‘I just do my guitar and vocal part and then I bring it to the band and then just kind of explain what I was thinking and then we just work it out from there’ says Bognanno who started the band. With Copeland adding in that they’re not ‘like ‘hey you should add another thing in there’ or whatever. I mean if we did that it would be very minimal just being like maybe ‘that bridge could be shorter’ like that it’s – she’s the one that’s in charge of doing the structure and stuff like that.’ In previous interviews Bognanno had been described as solely doing all the mixing and engineering for their debut album Feels Like. When asked about whether she enjoyed the control of that aspect of creating their music ‘yeah I definitely enjoy it, I kind of learnt both things along side of each other so that’s the only way that I’ve really recorded any Bully material is through myself so it’s nice to be able to bypass the conversation with us and outside engineers trying to explain to them what we want. Instead I just know in my head what I want it to sound like and the guys are all really cool about letting us take that reins and things.’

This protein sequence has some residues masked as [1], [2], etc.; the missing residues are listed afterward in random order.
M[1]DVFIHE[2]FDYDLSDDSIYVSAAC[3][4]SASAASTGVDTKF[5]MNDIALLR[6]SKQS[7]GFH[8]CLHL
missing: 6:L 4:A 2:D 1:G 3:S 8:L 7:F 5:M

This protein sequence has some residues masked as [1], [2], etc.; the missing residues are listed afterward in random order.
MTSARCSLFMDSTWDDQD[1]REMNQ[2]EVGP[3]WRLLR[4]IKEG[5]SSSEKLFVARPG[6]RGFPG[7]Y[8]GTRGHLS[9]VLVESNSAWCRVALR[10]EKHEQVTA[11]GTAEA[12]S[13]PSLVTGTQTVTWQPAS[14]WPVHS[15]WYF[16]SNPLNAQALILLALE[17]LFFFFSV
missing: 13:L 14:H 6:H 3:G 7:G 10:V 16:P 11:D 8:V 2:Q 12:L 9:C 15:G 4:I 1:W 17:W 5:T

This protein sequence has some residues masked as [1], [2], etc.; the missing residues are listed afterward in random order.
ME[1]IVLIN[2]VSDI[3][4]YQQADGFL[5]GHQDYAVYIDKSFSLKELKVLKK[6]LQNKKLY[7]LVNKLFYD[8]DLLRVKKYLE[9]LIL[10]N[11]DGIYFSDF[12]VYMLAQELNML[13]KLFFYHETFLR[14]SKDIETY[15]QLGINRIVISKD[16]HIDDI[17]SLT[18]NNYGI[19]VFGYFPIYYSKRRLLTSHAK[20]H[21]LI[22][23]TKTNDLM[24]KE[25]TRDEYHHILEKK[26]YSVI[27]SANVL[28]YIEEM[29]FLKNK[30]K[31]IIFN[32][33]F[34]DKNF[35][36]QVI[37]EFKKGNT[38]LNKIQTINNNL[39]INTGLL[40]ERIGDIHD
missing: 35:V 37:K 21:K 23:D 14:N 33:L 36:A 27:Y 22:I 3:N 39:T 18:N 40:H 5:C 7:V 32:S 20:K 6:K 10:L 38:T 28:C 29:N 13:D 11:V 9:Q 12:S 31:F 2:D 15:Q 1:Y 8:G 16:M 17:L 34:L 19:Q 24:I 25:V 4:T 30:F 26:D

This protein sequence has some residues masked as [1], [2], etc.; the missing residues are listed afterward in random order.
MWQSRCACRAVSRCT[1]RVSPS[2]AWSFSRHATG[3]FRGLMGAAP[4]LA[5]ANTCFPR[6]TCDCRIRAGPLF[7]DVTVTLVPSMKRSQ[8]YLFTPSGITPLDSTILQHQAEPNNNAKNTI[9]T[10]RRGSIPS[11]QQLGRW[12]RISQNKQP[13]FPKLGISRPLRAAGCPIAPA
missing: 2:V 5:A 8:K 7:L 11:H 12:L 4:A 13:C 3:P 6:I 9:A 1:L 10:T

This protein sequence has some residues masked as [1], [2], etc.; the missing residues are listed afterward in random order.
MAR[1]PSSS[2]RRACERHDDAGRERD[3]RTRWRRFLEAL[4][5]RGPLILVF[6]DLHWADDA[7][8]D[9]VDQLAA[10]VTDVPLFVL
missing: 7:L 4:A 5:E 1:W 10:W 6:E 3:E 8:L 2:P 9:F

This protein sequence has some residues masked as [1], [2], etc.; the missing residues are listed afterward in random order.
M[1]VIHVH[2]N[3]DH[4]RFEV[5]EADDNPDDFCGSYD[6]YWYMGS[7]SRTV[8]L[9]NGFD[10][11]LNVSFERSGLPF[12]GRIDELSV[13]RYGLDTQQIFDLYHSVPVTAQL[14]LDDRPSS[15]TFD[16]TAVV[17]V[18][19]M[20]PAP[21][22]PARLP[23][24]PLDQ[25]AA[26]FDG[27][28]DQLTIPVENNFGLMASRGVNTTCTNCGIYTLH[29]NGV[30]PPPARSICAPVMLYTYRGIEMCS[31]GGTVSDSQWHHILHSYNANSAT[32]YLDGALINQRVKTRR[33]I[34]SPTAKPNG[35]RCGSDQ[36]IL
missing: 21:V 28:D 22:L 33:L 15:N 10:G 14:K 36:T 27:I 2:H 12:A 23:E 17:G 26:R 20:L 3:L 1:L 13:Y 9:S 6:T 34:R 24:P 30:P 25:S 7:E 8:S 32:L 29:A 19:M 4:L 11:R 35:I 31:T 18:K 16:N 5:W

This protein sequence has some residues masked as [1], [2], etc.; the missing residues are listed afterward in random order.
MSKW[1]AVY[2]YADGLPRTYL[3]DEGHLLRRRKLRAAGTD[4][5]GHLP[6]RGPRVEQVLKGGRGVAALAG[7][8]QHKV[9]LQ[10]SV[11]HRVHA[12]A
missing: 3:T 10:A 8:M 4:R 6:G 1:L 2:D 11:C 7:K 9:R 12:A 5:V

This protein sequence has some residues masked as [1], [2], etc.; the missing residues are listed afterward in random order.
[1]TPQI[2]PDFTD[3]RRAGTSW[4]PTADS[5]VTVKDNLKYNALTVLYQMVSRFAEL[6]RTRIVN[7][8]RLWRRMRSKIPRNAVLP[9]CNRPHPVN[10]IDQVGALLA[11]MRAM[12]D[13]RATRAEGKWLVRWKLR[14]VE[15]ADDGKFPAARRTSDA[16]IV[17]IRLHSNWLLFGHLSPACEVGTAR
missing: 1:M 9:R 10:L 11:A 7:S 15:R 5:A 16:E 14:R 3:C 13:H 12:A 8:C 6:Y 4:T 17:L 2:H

‘I question everything, my focus, my figure, my sexuality’ lyrics such as these from single Trying off their debut album have been described by Bognanno as confessional and based on personal experience. Baring all for the world to see can be nerve wracking for the best of us, let alone when you’re baring all to thousands to see all across the world when performing and touring. Do the band ever struggle with this and in particular Bognanno who writes the majority of their lyrics we wondered ‘Not really, I mean - I think that maybe my first time hashing it out and playing it live can be a little bit awkward at first but it helps a lot when you have like a y’know a band behind you supporting everything. It’s what makes it a lot less nerve wracking than if I were to just get up there alone and be like ‘hey here I am, I’m a train wreck’ so that helps and I can always hide behind my hair so that helps too but it’s usually – at first it was weird, now I don’t really give a shit. I’m just like ‘who cares?’ admitted Bognanno. Her and Copeland agree that it’s certainly easier to bare all when you care about what you’re singing about, with Copeland reiterating ‘it’s better to sing about something you at least give a shit about than like singing a song about, like something stupid.’